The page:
Tag Archives: Robin Wheeler

Learn How to Save Seeds

Village Vancouver & Farm Folk City Folk present Seed Saving in the City this weekend.

Saturday, October 30, 2010
10:00 am – 1:00 pm
Strathcona Community Centre
601 Keefer Street, Vancouver

Limited to 25 participants so register today!

Don’t miss this rare Vancouver opportunity to learn about Seed Saving from four top BC seedswomen.

Facilitated by Maria Hunter from Dragonfly Seeds, Mojave Kaplan of Planting Seeds Project, Robin Wheeler of Edible Landscapes fame, and Susan Davidson of BC Seeds.

Learn seed saving basics, the politics of seeds, how to build seed collectives and how to select for good traits. You’ll also learn about isolation distances, small business creation, hear personal stories, and work together to create the base for a local seed chapter.

Suggested donation: $30
Subsidies are available, no one turned away for lack of funds.

To register contact:

Strathcona Community Centre
Course number CRN 45504.401

For further information contact Village Vancouver, Strathcona Community Centre (see Fall Program Guide p. 6 and 7), or Farm Folk City Folk.

To join Village Vancouver Seed Savers, visit them online

Village Vancouver June 2010 Workshops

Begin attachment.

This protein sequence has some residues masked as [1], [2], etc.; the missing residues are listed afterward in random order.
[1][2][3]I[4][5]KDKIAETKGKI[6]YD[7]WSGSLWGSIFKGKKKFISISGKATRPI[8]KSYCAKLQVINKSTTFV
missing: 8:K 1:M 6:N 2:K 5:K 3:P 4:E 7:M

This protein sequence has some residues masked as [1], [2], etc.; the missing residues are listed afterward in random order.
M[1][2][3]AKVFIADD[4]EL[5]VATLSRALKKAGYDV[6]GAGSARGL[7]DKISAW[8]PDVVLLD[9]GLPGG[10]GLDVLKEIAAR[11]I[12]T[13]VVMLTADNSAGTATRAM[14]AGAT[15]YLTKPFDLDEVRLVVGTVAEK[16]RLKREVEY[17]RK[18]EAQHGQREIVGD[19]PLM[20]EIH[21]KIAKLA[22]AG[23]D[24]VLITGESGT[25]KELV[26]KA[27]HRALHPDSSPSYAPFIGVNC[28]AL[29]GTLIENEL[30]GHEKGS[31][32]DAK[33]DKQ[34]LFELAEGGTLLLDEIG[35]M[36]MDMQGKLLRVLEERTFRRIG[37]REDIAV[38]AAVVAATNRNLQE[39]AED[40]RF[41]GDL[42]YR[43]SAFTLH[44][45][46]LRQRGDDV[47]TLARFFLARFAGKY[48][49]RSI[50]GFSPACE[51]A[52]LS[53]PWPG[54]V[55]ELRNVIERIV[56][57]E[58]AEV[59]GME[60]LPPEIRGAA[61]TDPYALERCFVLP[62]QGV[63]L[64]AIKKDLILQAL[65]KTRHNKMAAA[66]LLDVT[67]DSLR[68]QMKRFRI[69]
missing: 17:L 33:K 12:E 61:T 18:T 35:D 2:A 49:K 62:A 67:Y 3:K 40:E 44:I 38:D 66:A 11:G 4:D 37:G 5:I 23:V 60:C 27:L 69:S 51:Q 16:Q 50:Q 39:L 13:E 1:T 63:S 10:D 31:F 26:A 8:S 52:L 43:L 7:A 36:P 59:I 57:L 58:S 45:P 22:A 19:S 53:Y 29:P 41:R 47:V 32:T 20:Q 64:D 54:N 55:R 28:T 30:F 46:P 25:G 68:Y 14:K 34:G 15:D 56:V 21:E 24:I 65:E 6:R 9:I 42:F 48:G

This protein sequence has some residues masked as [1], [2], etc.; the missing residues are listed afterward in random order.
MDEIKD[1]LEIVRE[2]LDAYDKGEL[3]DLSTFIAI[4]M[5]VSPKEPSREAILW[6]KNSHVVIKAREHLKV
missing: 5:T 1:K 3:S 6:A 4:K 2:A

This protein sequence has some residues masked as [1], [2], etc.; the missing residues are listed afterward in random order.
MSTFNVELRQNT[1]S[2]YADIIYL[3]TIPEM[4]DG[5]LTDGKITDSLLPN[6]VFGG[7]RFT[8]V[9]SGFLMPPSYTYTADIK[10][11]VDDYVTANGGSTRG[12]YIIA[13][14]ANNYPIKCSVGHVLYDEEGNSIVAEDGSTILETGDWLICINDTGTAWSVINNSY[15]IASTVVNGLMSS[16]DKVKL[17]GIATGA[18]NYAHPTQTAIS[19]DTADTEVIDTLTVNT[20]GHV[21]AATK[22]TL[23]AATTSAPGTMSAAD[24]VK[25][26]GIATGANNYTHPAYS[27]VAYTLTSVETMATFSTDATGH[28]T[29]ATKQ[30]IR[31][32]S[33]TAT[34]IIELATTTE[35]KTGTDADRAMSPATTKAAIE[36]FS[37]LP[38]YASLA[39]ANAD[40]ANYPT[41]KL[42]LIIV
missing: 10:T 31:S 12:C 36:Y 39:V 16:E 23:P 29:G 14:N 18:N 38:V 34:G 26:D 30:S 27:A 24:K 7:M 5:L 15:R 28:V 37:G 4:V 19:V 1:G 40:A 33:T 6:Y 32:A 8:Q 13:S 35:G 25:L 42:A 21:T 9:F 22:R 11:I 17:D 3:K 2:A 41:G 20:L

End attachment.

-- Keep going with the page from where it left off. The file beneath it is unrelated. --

Village Vancouver is offering six workshops with Robin Wheeler this month.

Robin Wheeler is the founder of the Sustainable Living Arts School and runs Edible Landscapes on BC’s Sunshine Coast. Robin is the delightful, engaging and very knowledgeable author of Food Security for the Faint of Heart, and Gardening for the Faint of Heart, and her workshops are a real treat. (Click each book title for my book review of each.)

Workshops are offered on a pay what you can basis (typically $25 – $30 for 2 hrs, $40 for 3 hrs). Your contribution to these workshops make it possible for teachers like Robin to expand and deepen the scope of the important educational and social change work that they are involved in.

For info on additional workshops and events, including those listed below, visit the Village Vancouver website.

Intentional Community – Shapes in Sharing
Saturday, June 5, 2010
11:00 am – 12:30 pm
West End Community Centre

City Dwellers have many skills and resources all around them, but may not have a mechanism for organizing and drawing on those skills in times of trouble. This class will look at the different shapes in sharing that take place so easily in rural communities and may need a boost in the city. We will talk about building trust and safeguarding our precious possessions while opening up to a wider community and its valuable support.

Register online at www.westendcc.ca, in person, or by calling 604-257-8333.

Introduction to Medicine Making
Saturday, June 5, 2010
1:30 – 4:30 pm
Kitsilano neighbourhood, venue confirmed with registration

There are so many plants that are safe, easy to recognize and locate, and effective for personal use. We will learn some techniques, and then how to make teas, poultices, tinctures and infused oils for our own use. We’ll learn about solvents, supplies and storage.
To register, contact Ross at rmoster@flash.net.

Concepts in Year Round Gardening
Saturday, June 5, 2010
5:00 – 7:00 pm
Fairview, venue confirmed with registration